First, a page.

The same replication options exist on both general purpose and Blob storage accounts. Microsoft always maintains at least three copies of your data to guarantee availability during datacenter failures or system updates. If you click the drop down there are 4 options:

  • Locally Redundant Storage (LRS) - LRS maintains three copies of your data replicated in a single datacenter.
  • Zone-Redundant Storage (ZRS) - ZRS maintains three copies of the data across two or three datacenters within the same region
  • Geo-Redundant Storage (GRS) - GRS maintains six copies of the data: three copies are replicated across datacenters in your primary region and three copies replicate to a different region hundreds of miles away
  • Read Access Geo-Redundant Storage (RA-GRS) - RA-GRS also maintains six copies of the data across two regions, however these are read access copies. This means in the event of a failure they could be used in a read only fashion until they replicate back to the primary datacenter.

The replication decision comes down to cost and desired availability. Azure’s default choice is RA-GRS; The most expensive but also the most versatile. One advantage of this replication method is reporting servers could access the read-only copies of data without impacting performance on the read/write primary copy. At this point I went back up and made sure I had a general purpose storage account using standard tier storage and RA-GRS replication. This provides a lot of options in the future. If your use case was to run virtual machines in production, perhaps a general purpose premium tier account would be the best choice for you.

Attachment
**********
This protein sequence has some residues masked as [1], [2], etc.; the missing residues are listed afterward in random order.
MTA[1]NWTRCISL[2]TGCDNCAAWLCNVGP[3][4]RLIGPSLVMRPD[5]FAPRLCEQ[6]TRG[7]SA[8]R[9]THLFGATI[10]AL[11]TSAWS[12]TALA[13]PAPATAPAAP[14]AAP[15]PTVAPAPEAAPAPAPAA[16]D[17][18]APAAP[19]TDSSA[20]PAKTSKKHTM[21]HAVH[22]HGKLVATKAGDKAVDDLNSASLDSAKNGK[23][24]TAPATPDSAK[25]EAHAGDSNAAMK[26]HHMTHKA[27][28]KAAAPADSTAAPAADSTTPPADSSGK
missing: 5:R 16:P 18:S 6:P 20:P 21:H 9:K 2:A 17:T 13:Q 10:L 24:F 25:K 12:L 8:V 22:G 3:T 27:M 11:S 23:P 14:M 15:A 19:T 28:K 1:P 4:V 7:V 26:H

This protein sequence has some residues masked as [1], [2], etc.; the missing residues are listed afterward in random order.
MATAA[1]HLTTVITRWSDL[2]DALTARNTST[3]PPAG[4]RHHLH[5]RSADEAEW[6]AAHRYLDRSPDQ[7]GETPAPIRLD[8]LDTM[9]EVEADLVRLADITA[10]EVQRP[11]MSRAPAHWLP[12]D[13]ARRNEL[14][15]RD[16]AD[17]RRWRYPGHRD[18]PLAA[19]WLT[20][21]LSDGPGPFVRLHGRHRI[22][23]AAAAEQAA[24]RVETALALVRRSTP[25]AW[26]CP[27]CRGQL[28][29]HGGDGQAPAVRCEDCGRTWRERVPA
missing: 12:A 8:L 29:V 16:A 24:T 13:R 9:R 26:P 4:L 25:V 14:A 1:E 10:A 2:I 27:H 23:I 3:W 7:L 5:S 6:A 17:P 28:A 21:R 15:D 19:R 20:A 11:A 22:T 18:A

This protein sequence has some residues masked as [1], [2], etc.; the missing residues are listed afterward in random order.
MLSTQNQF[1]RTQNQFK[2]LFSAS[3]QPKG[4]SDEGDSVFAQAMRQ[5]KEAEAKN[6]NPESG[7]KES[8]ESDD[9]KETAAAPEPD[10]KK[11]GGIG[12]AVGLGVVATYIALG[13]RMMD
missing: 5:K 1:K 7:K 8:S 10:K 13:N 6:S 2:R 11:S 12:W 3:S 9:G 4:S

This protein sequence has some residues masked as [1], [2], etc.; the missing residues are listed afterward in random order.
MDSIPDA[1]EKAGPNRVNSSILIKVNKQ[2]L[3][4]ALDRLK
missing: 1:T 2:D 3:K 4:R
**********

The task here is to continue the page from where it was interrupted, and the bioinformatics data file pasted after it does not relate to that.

Resource Group

As we reach the bottom of the Storage account creation blade we are again prompted to create or choose a resource group. In the virtual machine creation article, we created a new resource group. I want to use that group for everything related to the Azure series I am writing so I chose to Use existing and selected it from the drop down. It is also interesting to note that there is a link for Automation options at the bottom of this blade as well. If you click it you can download a script which would create this storage account. This is a wonderful way to start learning Azure CLI or Azure PowerShell. We now have a custom general purpose storage account to use for blob, VM disks, or any other options Azure storage can support.